I used AOMEI in Aug '16 to clone the drive originally. Since then I've used AOMEI to backup and restore PC's several times. But I used the standard process and used .img files. The AOMEI clone process was new to me and I obviously screwed up.
I've never heard of this software and that might be the problem. Most people reflexively say "Acronis" when someone says "clone", but I say "XXClone" because it's idiot proof. Easeus is also a good software. Pretty sure XXClone is freeware. I'll give you a dab of knowledge that might help you along your way.
There are two kinds of cloning. "Physical" cloning which is byte-for-byte and sector-for-sector, which requires you to have the new (Target) partition sized exactly the same as the Original, meaning if you are cloning a 500Gbyte HD, you need (exactly) a 500Gbyte partition on your Target. It doesn't have to be a 500 Gbyte drive, example it could be a 1 Tbyte drive, but the Target partition has to be exactly the same size as the original.
In contrast, XXClone does "Logical" cloning which ignores physical differences between the Original and Target media, and instead all the relationships between the cloned data is relative to itself, and not the physical characteristics of the hard drive it's being copied to. Meaning that, you can clone a 500 Gbyte HD to a 2 TByte HD and gain an extra 1.5 Tbytes of free space. Logical Cloning was used back in the day when you ran out of free space and wanted to upgrade the HD without having to reinstall the Operating System.
XXClone gives you a clickie button if you want/don't want to copy the boot sector data from the Original. (The answer is always "Yes" to this. There's no reason to NOT make your cloned drive bootable.) The clones are so good that they give you a default Yes option to change the desktop background to the XXClone logo, because if you boot your system with the Original and the Clone both installed, you won't know which one you actually booted to, as they are EXACTLY alike. So they change the desktop picture on the clone, so you know for a fact you've booted to the clone and not the original.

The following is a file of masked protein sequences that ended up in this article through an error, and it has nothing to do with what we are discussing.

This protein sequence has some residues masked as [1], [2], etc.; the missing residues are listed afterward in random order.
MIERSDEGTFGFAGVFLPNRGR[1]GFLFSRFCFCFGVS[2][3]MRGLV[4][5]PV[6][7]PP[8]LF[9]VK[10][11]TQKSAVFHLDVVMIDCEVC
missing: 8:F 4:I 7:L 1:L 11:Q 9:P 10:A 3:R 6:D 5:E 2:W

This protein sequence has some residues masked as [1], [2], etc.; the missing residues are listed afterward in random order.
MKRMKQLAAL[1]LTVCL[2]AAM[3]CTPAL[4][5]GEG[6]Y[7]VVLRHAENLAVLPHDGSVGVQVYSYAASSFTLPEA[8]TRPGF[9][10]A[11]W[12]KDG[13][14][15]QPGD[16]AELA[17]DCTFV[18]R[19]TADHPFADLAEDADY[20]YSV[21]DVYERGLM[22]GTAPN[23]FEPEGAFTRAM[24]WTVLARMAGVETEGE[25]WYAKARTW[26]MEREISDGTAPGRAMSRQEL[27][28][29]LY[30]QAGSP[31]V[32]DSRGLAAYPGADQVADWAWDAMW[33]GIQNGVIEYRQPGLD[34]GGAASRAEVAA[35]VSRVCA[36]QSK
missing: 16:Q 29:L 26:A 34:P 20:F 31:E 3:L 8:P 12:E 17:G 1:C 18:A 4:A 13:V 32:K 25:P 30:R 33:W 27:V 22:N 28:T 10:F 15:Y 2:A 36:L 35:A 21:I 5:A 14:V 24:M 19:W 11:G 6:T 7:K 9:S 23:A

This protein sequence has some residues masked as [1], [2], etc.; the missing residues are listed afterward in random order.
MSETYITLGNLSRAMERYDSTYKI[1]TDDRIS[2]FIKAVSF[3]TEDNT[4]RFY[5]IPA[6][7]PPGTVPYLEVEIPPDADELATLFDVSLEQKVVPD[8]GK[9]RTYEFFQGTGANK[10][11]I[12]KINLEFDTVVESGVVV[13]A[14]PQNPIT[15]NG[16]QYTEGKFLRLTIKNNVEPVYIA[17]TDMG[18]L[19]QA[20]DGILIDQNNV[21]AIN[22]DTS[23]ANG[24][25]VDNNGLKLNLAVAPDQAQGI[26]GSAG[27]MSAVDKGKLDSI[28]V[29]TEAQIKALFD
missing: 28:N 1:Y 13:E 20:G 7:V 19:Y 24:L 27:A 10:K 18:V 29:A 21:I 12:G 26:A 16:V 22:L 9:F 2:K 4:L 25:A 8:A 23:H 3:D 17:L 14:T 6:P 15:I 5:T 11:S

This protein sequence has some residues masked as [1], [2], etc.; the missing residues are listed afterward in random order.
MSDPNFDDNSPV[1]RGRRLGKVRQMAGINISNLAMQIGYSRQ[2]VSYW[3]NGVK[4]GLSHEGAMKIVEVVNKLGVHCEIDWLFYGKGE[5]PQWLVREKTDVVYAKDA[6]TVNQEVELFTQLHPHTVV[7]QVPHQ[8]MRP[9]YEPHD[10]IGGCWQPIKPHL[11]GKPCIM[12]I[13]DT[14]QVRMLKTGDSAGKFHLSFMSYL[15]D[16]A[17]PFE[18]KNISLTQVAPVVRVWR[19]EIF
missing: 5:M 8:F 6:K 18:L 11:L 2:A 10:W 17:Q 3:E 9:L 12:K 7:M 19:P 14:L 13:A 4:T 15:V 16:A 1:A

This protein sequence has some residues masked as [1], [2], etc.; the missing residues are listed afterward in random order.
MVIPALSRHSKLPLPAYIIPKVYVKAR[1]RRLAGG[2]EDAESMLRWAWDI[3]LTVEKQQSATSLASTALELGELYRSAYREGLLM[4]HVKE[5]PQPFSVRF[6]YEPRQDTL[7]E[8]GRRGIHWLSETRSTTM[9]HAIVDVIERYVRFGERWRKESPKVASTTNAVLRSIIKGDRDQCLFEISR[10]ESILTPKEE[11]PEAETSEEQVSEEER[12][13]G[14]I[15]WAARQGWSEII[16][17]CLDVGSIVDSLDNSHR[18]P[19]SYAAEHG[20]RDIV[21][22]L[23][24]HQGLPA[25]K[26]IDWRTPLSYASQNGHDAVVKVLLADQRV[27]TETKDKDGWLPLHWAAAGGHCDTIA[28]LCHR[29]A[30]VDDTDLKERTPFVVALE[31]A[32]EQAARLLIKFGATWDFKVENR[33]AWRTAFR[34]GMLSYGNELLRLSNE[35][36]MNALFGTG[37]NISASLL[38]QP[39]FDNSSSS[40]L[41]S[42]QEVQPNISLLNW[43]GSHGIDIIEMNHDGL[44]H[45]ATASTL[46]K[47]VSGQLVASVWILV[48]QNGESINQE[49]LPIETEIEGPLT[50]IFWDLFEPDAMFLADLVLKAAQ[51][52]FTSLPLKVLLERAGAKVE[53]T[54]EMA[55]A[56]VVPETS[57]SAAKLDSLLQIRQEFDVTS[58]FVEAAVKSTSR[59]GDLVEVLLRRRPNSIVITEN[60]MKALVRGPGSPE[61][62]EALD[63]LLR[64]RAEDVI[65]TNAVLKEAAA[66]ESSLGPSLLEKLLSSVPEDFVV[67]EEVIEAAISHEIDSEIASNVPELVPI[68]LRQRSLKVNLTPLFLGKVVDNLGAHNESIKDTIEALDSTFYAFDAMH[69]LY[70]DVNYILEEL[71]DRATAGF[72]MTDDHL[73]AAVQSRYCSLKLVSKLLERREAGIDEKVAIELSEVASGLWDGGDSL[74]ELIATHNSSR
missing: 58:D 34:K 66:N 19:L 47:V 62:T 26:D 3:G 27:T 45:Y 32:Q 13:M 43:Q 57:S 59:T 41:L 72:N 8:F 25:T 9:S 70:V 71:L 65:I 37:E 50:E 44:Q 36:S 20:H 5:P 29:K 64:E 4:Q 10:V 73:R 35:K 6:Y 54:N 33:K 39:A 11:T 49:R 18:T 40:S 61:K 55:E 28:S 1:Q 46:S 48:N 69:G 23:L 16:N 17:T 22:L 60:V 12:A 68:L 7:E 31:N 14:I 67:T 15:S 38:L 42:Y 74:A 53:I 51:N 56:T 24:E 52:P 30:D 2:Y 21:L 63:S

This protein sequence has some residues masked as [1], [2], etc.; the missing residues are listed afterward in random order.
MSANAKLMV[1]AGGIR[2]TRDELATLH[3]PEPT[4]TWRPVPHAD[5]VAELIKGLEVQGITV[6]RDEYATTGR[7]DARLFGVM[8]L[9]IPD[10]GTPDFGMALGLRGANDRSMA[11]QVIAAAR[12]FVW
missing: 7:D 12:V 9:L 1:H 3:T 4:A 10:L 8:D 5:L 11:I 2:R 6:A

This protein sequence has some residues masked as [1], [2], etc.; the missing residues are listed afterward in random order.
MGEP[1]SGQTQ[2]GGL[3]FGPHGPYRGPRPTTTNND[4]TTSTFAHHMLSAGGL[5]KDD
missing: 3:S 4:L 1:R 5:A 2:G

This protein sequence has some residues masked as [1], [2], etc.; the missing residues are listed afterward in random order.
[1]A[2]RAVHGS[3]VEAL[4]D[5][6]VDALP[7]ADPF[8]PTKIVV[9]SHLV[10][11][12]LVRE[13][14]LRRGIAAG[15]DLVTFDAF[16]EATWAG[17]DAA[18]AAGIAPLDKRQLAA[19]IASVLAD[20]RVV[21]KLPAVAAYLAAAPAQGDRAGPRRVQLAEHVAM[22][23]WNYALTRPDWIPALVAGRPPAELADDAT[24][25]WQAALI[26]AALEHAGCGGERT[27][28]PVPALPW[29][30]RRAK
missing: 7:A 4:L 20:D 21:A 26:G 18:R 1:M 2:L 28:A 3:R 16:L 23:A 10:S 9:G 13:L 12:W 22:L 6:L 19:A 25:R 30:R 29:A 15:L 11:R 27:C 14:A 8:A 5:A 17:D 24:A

My experience is dated and almost exclusively with desktop machines, so current laptop technology might throw some curveballs into the process. Again back in the day you'd put both hard drives inside the desktop and boot to the original, run XXClone, then reboot to the clone using the BIOS to switch boot order from where the original HD was to where the clone HD is. Getting this to "go" on a laptop with a single HD and a external drive enclosure might be problematic.
Another option to consider is to image your HD to a thumbdrive, so that your data is a single, standalone (example) .ISO file. I've not done this, but what I HAVE done is converted Windows Installation Disks to .ISO files and then used a program called "Rufus" to make a bootable USB drive. You stick the thing into the USB port, set BIOS to boot from USB 1st, and the thumbdrive will boot you to Windows, or Linux, or Hirens, or whatever. If you do some digging, you might find a method online for converting your newly-installed Operating System to either a mountable .ISO file (MagicISO) or a bootable USB thumb drive. I like the thumbdrives for long-term data storage, as long as you pull them off the system and store them inside something, like a shoebox or whatever. I've never lost data "spontaneously" on a USB drive, but I've lost 3 drives due to them getting caught on a pants leg or something else because they were sticking WAY out of the computer and just waiting to catch on something fold-over and "CRACK".